Joyce eventually found a Berlitz teaching job in Pola in Austria-Hungary (now Pula, Croatia). English was one of 17 languages Joyce could speak; others included Arabic, Sanskrit, Greek, and Italian (which eventually became his preferred language, and one that he exclusively spoke at home with his family). He also loved playwright Henrik Ibsen so much that he learned Norwegian so that he could read Ibsen's works in their original form—and send the writer a fan letter in his native tongue.

6. HE INVESTED IN A MOVIE THEATER.

There are about 400 movie theaters in Ireland today, but they trace their history back to 1909, when Joyce helped open the Volta Cinematograph, which is considered “the first full-time, continuous, dedicated cinema” in Ireland.

More a money-making scheme than a product of a love of cinema, Joyce first got the idea when he was having trouble getting Dubliners published and noticed the abundance of cinemas while living in Trieste. When his sister, Eva, told him Ireland didn’t have any movie theaters, Joyce joined up with four Italian investors (he’d get 10 percent of the profits) to open up the Volta on Dublin’s Mary Street.

The venture fizzled as quickly as Joyce’s involvement. After not attracting audiences due to mostly showing only Italian and European movies unpopular with everyday Dubliners, Joyce cut his losses and pulled out of the venture after only seven months.

The cinema itself didn’t close until 1919, during the time Joyce was hard at work on Ulysses. (It reopened with a different name in 1921 and didn’t fully close until 1948.)

7. HE TURNED TO A COMPLETELY INEXPERIENCED PUBLISHER TO RELEASE HIS MOST WELL-KNOWN BOOK.

The publishing history of Ulysses is itself its own odyssey. Joyce began writing the work in 1914, and by 1918 he had begun serializing the novel in the American magazine Little Review with the help of poet Ezra Pound.

But by 1921, Little Review was in financial trouble. The published version of Episode 13 of Ulysses, “Nausicaa,” resulted in a costly obscenity lawsuit against its publishers, Margaret Anderson and Jane Heap, and the book was banned in the United States. Joyce appealed to different publishers for help—including Leonard and Virginia Woolf’s Hogarth Press—but none agreed to take on a project with such legal implications (and in Virginia Woolf’s case, length), no matter how supposedly groundbreaking it was.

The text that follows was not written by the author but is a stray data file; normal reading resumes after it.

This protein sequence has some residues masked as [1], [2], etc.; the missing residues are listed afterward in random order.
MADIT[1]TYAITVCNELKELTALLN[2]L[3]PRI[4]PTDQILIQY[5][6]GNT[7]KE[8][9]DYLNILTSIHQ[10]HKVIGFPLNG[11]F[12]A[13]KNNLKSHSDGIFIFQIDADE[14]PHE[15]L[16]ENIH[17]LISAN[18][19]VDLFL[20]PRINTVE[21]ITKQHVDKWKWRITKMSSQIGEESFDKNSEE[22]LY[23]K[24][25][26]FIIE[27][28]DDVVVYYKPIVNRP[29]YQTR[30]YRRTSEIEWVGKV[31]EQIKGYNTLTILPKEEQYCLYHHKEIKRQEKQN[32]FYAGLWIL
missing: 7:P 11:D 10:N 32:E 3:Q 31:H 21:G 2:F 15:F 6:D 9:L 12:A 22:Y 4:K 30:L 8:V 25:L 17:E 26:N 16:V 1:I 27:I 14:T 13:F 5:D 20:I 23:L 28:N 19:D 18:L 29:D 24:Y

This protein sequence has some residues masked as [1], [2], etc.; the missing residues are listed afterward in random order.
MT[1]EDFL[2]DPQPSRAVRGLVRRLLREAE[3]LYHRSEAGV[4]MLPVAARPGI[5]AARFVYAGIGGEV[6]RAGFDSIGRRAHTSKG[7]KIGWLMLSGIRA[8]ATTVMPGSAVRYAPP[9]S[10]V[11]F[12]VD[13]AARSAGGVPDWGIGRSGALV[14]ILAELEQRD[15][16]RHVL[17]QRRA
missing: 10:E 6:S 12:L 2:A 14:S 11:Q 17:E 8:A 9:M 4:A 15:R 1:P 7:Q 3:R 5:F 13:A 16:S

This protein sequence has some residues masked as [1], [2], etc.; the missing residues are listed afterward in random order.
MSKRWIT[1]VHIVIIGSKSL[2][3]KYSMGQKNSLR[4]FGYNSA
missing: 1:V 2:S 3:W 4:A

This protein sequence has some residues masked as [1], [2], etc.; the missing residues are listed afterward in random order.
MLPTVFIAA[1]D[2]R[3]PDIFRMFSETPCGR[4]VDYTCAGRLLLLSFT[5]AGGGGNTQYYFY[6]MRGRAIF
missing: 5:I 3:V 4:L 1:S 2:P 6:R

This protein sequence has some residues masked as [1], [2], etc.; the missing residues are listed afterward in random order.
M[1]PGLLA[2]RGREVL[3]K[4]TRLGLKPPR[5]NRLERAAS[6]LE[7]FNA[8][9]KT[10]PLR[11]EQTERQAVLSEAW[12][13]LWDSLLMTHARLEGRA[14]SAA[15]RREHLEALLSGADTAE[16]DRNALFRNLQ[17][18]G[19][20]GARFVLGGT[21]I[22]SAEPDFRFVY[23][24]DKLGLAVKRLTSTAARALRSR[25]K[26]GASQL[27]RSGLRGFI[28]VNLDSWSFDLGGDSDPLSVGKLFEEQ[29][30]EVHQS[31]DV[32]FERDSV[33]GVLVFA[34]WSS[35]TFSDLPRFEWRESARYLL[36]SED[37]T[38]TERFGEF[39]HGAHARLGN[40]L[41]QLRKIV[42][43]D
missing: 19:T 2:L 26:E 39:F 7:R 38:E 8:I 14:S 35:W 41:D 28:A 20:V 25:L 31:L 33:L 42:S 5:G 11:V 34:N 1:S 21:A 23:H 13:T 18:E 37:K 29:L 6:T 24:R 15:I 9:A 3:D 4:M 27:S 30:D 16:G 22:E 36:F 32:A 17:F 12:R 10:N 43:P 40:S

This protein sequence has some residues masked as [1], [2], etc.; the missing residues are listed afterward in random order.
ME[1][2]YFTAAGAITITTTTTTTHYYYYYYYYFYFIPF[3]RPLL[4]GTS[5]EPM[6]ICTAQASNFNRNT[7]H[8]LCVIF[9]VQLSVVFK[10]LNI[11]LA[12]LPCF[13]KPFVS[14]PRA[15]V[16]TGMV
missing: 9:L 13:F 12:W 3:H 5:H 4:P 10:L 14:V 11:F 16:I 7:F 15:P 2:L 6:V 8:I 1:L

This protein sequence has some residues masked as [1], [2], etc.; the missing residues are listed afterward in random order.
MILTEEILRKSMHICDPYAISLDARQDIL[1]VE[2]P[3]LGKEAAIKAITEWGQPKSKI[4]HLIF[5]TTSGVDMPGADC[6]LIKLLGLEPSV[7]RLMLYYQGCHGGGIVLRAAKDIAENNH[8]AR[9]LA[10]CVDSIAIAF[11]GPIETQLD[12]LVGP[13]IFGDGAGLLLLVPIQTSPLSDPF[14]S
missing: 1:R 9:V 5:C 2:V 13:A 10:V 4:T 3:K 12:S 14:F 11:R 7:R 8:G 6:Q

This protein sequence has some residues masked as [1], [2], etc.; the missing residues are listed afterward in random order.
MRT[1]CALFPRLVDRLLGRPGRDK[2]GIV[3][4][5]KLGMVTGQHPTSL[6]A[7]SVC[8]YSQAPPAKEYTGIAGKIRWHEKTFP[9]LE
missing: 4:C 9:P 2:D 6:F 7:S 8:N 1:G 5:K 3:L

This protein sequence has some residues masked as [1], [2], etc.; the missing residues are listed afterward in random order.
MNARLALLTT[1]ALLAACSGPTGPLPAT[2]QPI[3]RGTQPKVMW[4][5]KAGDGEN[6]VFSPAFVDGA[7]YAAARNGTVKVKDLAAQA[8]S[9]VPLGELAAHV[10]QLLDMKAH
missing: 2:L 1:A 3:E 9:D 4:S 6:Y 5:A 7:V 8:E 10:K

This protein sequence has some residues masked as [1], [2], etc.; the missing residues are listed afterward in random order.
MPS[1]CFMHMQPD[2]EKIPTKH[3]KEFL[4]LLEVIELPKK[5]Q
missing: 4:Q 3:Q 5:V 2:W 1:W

Joyce, then based in Paris, made friends with Sylvia Beach, whose bookstore, Shakespeare and Company, was a gathering hub for the post-war expatriate creative community. In her autobiography, Beach wrote:

All hope of publication in the English-speaking countries, at least for a long time to come, was gone. And here in my little bookshop sat James Joyce, sighing deeply.

It occurred to me that something might be done, and I asked : “Would you let Shakespeare and Company have the honour of bringing out your Ulysses?”

He accepted my offer immediately and joyfully. I thought it rash of him to entrust his great Ulysses to such a funny little publisher. But he seemed delighted, and so was I. ... Undeterred by lack of capital, experience, and all the other requisites of a publisher, I went right ahead with Ulysses.

Beach planned a first edition of 1000 copies (with 100 signed by the author), while the book would continue to be banned in a number of countries throughout the 1920s and 1930s. Eventually it was allowed to be published in the United States in 1933 after the case United States v. One Book Called Ulysses deemed the book not obscene and allowed it in the United States.

8. ERNEST HEMINGWAY WAS HIS DRINKING BUDDY—AND SOMETIMES HIS BODYGUARD.

Ernest Hemingway—who was major champion of Ulysses—met Joyce at Shakespeare and Company, and was later a frequent companion among the bars of Paris with writers like Wyndham Lewis and Valery Larbaud.

Hemingway recalled the Irish writer would start to get into drunken fights and leave Hemingway to deal with the consequences. "Once, in one of those casual conversations you have when you're drinking," Hemingway said, "Joyce said to me he was afraid his writing was too suburban and that maybe he should get around a bit and see the world. He was afraid of some things, lightning and things, but a wonderful man. He was under great discipline—his wife, his work and his bad eyes. His wife was there and she said, yes, his work was too suburban--'Jim could do with a spot of that lion hunting.' We would go out to drink and Joyce would fall into a fight. He couldn't even see the man so he'd say, 'Deal with him, Hemingway! Deal with him!'"